Date: 8/27/20 11:08 pm
From: Dan Gleason <dan-gleason...>
Subject: [obol] Re: Swift feeding frenzy
We saw this behavior about 25 years ago here in Eugene. There was a narrow corridor between the house we then lived in and the neighbor’s. In that space there was a mostly dead cedar tree. While standing outside one day I heard a snapping sound. Looking up I saw swifts flying by at nearly head height. At least 2 swifts were snapping off the ends of the small dead twigs of the cedar. In this case, they didn’t slow and hover, they simply flew straight at the twig and snapped them off. I’ve not seen this again, but I’m not usually in a good place to watch swifts gather nest twigs. If you are next season, it’s fun to watch.

Dan Gleason
Owner, Wild Birds Unlimited of Eugene
Ornithology Instructor, retired, University of Oregon
<dan-gleason...>


> On Aug 27, 2020, at 10:34 PM, Paul Sullivan <paultsullivan...> wrote:
>
> Back about 1990 in Pendleton. I saw Vaux Swifts nearly stalling in flight to
> snap off small twigs from dead trees to use in building their nests.
>
> Paul Sullivan
>
> -----------------------
> [obol] Swift feeding frenzy
> • From: Mark Rudolph <woodenappleturner@xxxxxxxxx>
> • To: obol@xxxxxxxxxxxxx
> • Date: Thu, 27 Aug 2020 21:17:44 -0700
> Obolists,
>
> I observed a behavior of VAUX'S SWIFTS today that I had never seen before.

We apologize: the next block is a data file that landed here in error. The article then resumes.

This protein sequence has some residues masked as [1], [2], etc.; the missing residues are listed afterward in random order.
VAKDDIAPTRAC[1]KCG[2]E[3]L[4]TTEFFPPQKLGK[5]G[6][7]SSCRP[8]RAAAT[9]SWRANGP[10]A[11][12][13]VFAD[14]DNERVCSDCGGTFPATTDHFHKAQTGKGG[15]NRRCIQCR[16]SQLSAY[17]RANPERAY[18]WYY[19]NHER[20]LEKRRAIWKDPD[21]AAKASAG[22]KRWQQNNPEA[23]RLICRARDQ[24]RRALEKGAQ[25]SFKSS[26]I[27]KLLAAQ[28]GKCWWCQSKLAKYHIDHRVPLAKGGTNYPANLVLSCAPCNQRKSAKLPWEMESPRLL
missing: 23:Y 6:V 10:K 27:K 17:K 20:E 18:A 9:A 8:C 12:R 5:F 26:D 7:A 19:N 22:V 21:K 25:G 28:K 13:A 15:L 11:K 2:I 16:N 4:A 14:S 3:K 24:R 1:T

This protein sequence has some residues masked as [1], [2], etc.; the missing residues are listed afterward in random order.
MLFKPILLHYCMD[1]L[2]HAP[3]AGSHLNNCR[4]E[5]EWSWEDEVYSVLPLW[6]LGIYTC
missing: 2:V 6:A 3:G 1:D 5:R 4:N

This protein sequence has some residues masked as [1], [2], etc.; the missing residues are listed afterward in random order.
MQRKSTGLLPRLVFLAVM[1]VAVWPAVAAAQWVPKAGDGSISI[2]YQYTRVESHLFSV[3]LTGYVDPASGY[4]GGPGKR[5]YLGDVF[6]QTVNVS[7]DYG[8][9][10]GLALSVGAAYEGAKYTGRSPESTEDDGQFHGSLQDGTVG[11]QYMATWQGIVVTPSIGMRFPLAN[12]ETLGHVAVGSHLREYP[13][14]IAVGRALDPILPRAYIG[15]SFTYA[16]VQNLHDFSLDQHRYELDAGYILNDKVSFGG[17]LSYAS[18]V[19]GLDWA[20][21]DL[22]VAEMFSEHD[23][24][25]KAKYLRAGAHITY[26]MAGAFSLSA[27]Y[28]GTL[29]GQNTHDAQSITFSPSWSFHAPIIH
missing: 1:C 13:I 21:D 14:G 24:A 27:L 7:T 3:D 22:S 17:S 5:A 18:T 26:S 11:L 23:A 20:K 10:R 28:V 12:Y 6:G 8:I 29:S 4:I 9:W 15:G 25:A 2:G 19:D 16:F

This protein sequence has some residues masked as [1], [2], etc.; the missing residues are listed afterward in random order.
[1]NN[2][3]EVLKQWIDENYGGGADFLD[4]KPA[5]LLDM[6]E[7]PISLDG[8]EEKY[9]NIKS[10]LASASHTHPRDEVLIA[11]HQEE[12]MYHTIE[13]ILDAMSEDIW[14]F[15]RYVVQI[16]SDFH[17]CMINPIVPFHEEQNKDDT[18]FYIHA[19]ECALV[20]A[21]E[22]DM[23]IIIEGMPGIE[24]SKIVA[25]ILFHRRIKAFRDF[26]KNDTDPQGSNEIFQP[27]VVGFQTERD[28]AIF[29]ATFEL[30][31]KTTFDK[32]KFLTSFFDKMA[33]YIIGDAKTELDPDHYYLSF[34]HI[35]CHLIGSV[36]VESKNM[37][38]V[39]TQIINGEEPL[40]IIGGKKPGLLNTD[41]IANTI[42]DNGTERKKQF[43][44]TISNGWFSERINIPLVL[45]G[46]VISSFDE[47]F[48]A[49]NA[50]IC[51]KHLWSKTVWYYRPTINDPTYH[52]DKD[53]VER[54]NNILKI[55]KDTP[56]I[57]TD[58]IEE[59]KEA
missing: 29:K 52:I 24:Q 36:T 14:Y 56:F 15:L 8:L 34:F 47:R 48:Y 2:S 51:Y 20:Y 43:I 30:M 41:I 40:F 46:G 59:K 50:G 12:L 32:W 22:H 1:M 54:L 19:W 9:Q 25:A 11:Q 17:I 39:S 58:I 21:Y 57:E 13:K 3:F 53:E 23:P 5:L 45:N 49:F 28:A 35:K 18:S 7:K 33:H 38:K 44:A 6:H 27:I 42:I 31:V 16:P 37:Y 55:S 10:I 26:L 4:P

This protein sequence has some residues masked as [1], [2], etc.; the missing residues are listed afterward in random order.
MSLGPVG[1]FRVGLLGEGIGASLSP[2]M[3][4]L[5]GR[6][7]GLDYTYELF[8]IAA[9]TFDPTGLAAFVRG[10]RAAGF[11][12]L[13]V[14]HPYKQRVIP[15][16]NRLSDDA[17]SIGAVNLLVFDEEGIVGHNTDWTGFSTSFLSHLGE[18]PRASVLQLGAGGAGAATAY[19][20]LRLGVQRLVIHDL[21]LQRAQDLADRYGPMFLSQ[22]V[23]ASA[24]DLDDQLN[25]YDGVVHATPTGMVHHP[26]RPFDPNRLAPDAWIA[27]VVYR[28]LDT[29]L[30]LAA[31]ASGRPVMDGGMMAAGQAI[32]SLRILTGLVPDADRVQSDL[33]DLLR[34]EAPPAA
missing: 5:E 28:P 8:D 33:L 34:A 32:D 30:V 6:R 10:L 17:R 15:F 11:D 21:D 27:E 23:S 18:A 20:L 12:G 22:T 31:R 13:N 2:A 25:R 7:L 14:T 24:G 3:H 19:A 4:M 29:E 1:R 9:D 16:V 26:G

> At about 6 o'clock this evening over our neighbor's property in the Santa
> Clara area of Eugene, there was a swarm of swifts totaling at least 30
> birds and likely more. They were constantly roiling around and through the
> tops of two 60' tall cottonwood trees, one of which is mostly dead or
> moribund.
>
> They were engaging in what I would call "stall-out" gleaning as opposed to
> the hover gleaning engaged in by other species. With the wind coming out of
> the north, the birds would fly into the wind from the south and time their
> momentum and trajectory such that they would briefly stall right at a twig
> or branch, apparently grab a food item with their bill from the tree and
> then drop to regain speed and maneuverability for full flight. The swarm
> did this repeatedly for at least 20 minutes, and then, apparently, the
> hatch was over as they suddenly left.
>
> I've never observed swifts take a food item from a stationary object. At
> least I'm assuming they were feeding because I never actually saw any
> insects, although I was probably over 100' away. There were a few House
> Finches, Goldfinches and Cedar Waxwings also apparently feeding while
> perched in the tree. The Waxwings would occasionally sally out to grab
> something out of the air.
>
> It would be quite the feat to figure out their built-in air traffic control!
>
> Rudi
>
>
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